CES-SUX

SoundStage! UKA year ago, I wrote about CES as being about as lively as a funeral. This year, it was like one of the slower episodes of The Walking Dead. I don’t know if I should rejoice for those high-end audio manufacturers who are optimistic/naive/stupid enough to think that luxury hi-fi has a future in the Venetian, let alone any future at all, or if I should rend my garments.

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Mainstream Vinyl: The Shinola Runwell Turntable

SoundStage! UKWhen the mainstream news sources in the UK recently revealed that vinyl was outselling downloads, the LP-über-alles brigade had every reason to crow. Call it “reaching critical mass” or whatever denotes such a turning point, but it meant far more than actual unit sales could signify: if this is going to be the case, a hint of a backlash against non-physical formats, then it indicates how a segment of the public really has embraced (or should that be “re-embraced”?) vinyl.

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Headphone Shows Rule

SoundStage! UKOne learns to embrace, as one ages, a lovely contradiction: expect the unexpected. As the LP revival had been stewing for 30 years, ever since CD slapped it across the face with a glove, its success had to be 50/50, but we were aware of it. The surprise value, then, was the same as Brexit’s or Trump’s election: it could have gone either way.

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Heinz Lichtenegger: Kiss My DAC!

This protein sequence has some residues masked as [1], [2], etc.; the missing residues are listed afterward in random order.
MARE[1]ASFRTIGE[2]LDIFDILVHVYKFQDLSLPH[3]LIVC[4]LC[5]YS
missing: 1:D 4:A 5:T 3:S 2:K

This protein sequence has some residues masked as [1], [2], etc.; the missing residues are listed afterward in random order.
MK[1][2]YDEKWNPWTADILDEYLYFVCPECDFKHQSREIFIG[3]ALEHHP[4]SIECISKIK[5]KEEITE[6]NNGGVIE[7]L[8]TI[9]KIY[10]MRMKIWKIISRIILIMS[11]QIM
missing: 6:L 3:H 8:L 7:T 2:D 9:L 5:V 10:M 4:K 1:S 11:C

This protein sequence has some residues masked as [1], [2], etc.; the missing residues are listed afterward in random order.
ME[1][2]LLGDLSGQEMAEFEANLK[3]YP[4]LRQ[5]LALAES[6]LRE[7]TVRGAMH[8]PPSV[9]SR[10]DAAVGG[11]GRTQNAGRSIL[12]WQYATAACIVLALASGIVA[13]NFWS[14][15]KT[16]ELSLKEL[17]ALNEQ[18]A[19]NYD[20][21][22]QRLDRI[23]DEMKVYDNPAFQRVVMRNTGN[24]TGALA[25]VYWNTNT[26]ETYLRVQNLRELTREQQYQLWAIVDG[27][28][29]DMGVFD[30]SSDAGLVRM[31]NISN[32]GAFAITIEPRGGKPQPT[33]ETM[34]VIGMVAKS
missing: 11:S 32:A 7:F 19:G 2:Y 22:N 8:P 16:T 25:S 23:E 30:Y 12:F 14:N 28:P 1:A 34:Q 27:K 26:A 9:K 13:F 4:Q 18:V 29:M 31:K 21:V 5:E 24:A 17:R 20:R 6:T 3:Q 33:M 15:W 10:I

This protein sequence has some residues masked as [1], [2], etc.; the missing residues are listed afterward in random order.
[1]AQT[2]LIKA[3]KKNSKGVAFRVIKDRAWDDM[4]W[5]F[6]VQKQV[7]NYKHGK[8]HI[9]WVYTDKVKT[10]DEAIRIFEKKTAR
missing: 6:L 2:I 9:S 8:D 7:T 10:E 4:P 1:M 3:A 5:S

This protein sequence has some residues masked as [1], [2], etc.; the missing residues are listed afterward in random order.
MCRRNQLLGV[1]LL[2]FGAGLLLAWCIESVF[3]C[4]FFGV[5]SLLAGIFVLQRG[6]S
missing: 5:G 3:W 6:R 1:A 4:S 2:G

SoundStage! UKAt the recent hi-fi show in Paris, the first person I happened upon was Heinz Lichtenegger, locked in conversation with one of his dealers. Heinz is always animated and passionate about everything: opera, wine, turntables -- you name it. He didn’t become the world’s largest manufacturer of record decks by showing a lack of faith or enthusiasm. And it is this that had him steaming.

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The iPhone 7 and the Audiophile

SoundStage! UKIt’s that time of year again: show season. OK, OK, there were regional shows over the summer, but the heavy stuff (other than Munich, the biggest high-end show on the planet) tends to be held in the autumn. I guess the idea always was / still is to get customers fired up for Christmas or, as seems more logical since I don't know that many people who find TechDAS turntables or Nagra power amps under the tree, to get them to buy something new for the winter, when we spend more time indoors.

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No Apologies

SoundStage! UKHmm . . . it seems that I have upset a whole bunch of you. According to one chat group I’m a “racist” and “a piece of s***,” so I must be doing something right. As my dear friend, the late and sorely missed Harvey Rosenberg, of Futterman and New York Audio Labs fame, once told me during a similar situation as he fed some grapes to a hooker through his car window while we toured the Lower East Side, “Ken, it is better to be hated than ignored.”